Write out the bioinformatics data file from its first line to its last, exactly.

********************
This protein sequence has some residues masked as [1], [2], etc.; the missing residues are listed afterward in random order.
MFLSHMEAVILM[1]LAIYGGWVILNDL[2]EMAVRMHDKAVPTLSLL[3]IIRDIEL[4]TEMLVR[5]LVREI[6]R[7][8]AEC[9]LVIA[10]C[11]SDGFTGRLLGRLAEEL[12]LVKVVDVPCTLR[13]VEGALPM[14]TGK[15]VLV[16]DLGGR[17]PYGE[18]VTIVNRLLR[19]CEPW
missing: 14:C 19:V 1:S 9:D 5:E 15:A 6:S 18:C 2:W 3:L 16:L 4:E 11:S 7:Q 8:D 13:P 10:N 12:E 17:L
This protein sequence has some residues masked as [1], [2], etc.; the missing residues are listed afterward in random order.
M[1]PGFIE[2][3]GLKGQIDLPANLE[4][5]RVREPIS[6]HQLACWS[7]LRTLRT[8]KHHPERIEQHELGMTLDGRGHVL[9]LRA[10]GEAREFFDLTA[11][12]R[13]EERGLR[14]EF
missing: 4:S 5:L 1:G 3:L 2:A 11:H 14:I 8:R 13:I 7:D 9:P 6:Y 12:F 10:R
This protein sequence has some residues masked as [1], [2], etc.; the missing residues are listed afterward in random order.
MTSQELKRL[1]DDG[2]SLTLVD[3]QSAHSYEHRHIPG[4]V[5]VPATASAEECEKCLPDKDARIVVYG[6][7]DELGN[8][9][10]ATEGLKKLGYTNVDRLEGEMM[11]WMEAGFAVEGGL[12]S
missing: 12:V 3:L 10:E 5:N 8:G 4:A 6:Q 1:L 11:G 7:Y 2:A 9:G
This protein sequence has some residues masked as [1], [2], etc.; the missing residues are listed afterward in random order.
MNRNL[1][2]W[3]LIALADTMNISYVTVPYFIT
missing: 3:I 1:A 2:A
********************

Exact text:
This protein sequence has some residues masked as [1], [2], etc.; the missing residues are listed afterward in random order.
MFLSHMEAVILM[1]LAIYGGWVILNDL[2]EMAVRMHDKAVPTLSLL[3]IIRDIEL[4]TEMLVR[5]LVREI[6]R[7][8]AEC[9]LVIA[10]C[11]SDGFTGRLLGRLAEEL[12]LVKVVDVPCTLR[13]VEGALPM[14]TGK[15]VLV[16]DLGGR[17]PYGE[18]VTIVNRLLR[19]CEPW
missing: 14:C 19:V 1:S 9:D 5:E 15:A 6:S 18:C 2:W 3:L 16:L 4:E 11:S 7:Q 8:D 13:P 10:N 12:E 17:L
This protein sequence has some residues masked as [1], [2], etc.; the missing residues are listed afterward in random order.
M[1]PGFIE[2][3]GLKGQIDLPANLE[4][5]RVREPIS[6]HQLACWS[7]LRTLRT[8]KHHPERIEQHELGMTLDGRGHVL[9]LRA[10]GEAREFFDLTA[11][12]R[13]EERGLR[14]EF
missing: 4:S 5:L 1:G 3:L 2:A 11:H 14:I 8:R 13:I 7:D 9:P 6:Y 12:F 10:R
This protein sequence has some residues masked as [1], [2], etc.; the missing residues are listed afterward in random order.
MTSQELKRL[1]DDG[2]SLTLVD[3]QSAHSYEHRHIPG[4]V[5]VPATASAEECEKCLPDKDARIVVYG[6][7]DELGN[8][9][10]ATEGLKKLGYTNVDRLEGEMM[11]WMEAGFAVEGGL[12]S
missing: 12:V 3:L 10:E 5:N 8:G 4:A 6:Q 1:L 11:G 7:Y 2:A 9:G
This protein sequence has some residues masked as [1], [2], etc.; the missing residues are listed afterward in random order.
MNRNL[1][2]W[3]LIALADTMNISYVTVPYFIT
missing: 3:I 1:A 2:A